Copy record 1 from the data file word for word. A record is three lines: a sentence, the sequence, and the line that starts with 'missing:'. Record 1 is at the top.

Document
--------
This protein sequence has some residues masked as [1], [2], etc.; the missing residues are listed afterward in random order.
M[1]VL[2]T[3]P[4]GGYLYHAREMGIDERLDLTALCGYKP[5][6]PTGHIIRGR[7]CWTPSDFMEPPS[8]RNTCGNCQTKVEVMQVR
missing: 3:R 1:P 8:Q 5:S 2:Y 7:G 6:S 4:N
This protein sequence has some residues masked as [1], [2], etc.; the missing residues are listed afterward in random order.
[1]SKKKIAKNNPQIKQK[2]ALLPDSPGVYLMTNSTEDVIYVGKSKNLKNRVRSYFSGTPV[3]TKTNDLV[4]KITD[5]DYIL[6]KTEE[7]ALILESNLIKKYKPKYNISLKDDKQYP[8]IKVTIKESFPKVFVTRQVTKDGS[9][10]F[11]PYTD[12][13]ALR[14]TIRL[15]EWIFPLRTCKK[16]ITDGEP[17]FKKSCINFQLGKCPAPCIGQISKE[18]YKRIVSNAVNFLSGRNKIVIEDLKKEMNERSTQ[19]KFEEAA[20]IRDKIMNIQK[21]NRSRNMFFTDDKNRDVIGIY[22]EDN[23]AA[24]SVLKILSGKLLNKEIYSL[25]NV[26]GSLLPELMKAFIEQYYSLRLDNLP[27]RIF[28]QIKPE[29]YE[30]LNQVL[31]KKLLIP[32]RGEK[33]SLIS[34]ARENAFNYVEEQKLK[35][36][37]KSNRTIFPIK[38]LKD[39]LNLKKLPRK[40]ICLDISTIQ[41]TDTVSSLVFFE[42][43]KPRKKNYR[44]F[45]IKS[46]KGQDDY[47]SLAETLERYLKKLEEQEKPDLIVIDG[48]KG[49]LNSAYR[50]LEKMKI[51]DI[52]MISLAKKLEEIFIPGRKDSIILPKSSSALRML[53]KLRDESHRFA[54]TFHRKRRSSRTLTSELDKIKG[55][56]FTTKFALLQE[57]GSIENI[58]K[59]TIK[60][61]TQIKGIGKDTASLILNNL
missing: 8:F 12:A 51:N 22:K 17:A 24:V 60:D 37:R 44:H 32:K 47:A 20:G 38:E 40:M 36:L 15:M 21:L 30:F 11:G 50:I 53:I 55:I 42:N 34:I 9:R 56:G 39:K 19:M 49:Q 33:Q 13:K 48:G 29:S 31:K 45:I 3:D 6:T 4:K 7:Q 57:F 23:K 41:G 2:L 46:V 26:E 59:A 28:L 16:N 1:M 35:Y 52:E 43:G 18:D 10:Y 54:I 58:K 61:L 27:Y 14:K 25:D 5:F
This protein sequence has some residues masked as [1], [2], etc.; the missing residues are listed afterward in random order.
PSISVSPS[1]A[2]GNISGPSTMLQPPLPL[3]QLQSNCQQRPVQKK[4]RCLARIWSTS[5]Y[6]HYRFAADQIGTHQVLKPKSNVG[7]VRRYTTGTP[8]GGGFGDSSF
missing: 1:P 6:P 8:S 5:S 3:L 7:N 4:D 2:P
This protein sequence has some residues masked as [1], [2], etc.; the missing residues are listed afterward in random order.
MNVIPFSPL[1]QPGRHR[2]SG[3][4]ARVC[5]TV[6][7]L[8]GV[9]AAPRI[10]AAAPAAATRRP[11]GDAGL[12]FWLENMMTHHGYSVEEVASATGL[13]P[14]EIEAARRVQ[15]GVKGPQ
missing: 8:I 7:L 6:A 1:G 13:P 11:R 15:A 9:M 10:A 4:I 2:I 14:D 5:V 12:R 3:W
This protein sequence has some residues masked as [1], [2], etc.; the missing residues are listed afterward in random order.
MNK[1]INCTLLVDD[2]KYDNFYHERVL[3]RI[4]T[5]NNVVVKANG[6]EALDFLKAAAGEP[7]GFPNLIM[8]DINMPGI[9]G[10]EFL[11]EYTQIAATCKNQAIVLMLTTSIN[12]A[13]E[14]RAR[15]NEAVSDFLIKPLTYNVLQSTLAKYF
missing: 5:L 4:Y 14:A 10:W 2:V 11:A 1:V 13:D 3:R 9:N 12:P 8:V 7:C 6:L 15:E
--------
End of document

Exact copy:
This protein sequence has some residues masked as [1], [2], etc.; the missing residues are listed afterward in random order.
M[1]VL[2]T[3]P[4]GGYLYHAREMGIDERLDLTALCGYKP[5][6]PTGHIIRGR[7]CWTPSDFMEPPS[8]RNTCGNCQTKVEVMQVR
missing: 3:R 1:P 8:Q 5:S 2:Y 7:G 6:S 4:N